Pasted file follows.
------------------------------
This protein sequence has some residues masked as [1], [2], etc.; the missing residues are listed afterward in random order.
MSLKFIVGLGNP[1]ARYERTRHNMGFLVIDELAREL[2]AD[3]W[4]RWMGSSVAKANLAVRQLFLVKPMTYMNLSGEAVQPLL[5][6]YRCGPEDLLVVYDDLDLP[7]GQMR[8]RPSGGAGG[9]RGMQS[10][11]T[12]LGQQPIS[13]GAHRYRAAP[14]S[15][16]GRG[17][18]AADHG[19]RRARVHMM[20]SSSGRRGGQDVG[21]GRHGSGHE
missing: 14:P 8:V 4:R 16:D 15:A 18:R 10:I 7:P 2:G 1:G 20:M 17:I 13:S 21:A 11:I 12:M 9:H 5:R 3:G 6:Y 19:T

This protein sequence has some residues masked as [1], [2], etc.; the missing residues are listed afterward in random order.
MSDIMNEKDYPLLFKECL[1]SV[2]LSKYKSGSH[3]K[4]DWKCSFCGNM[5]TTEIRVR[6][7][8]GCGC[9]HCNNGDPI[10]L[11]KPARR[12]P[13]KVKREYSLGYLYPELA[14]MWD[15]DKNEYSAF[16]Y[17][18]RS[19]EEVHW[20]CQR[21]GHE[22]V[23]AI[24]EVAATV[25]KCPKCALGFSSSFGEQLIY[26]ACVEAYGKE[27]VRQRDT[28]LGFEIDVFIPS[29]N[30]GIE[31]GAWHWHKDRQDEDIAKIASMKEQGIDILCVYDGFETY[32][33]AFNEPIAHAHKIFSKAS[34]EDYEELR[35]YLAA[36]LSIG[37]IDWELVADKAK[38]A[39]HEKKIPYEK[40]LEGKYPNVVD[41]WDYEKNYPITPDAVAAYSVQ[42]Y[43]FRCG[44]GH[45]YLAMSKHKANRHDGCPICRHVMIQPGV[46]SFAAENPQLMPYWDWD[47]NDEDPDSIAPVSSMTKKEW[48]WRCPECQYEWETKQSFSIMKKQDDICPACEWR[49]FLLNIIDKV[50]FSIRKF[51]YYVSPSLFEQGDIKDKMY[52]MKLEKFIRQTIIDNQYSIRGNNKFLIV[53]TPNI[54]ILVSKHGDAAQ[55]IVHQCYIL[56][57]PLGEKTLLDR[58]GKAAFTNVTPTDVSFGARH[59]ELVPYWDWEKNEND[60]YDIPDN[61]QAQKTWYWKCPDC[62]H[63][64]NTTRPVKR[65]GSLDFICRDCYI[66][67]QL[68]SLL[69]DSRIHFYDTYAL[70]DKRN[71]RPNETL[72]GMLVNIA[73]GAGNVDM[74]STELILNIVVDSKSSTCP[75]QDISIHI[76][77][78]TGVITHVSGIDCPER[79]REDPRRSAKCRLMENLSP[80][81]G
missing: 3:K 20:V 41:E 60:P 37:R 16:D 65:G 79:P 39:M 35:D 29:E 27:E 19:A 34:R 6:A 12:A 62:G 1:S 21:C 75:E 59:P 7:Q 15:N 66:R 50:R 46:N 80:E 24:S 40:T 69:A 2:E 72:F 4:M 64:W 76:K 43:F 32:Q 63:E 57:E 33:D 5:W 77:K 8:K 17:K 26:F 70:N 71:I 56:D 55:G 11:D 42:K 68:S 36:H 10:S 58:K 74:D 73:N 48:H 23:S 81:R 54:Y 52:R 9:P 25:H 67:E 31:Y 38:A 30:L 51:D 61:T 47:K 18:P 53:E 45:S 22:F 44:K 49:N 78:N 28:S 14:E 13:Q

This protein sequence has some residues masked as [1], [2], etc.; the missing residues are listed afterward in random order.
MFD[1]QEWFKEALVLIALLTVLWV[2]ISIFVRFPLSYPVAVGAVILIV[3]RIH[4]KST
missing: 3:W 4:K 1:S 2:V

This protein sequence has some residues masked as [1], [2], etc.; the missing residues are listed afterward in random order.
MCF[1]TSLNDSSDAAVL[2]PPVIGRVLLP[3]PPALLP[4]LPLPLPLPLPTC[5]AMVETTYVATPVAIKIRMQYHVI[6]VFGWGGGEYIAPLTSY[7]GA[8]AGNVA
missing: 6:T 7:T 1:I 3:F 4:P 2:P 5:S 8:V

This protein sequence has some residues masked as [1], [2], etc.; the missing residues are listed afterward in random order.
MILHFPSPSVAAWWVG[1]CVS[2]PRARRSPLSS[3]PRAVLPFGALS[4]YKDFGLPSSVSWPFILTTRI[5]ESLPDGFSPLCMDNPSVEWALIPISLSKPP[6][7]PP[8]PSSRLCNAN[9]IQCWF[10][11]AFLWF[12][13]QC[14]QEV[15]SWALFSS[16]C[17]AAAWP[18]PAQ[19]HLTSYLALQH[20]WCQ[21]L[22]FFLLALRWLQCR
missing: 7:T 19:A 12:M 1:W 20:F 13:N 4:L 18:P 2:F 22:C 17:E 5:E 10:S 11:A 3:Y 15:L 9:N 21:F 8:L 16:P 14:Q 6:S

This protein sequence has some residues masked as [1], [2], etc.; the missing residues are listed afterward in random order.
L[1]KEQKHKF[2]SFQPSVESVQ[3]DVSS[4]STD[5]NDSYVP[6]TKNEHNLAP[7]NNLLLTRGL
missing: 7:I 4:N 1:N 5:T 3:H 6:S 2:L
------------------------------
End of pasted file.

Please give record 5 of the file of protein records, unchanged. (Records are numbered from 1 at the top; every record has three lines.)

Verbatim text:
This protein sequence has some residues masked as [1], [2], etc.; the missing residues are listed afterward in random order.
MILHFPSPSVAAWWVG[1]CVS[2]PRARRSPLSS[3]PRAVLPFGALS[4]YKDFGLPSSVSWPFILTTRI[5]ESLPDGFSPLCMDNPSVEWALIPISLSKPP[6][7]PP[8]PSSRLCNAN[9]IQCWF[10][11]AFLWF[12][13]QC[14]QEV[15]SWALFSS[16]C[17]AAAWP[18]PAQ[19]HLTSYLALQH[20]WCQ[21]L[22]FFLLALRWLQCR
missing: 7:T 19:A 12:M 1:W 20:F 13:N 4:L 18:P 2:F 22:C 17:E 5:E 10:S 11:A 3:Y 15:L 9:N 21:F 8:L 16:P 14:Q 6:S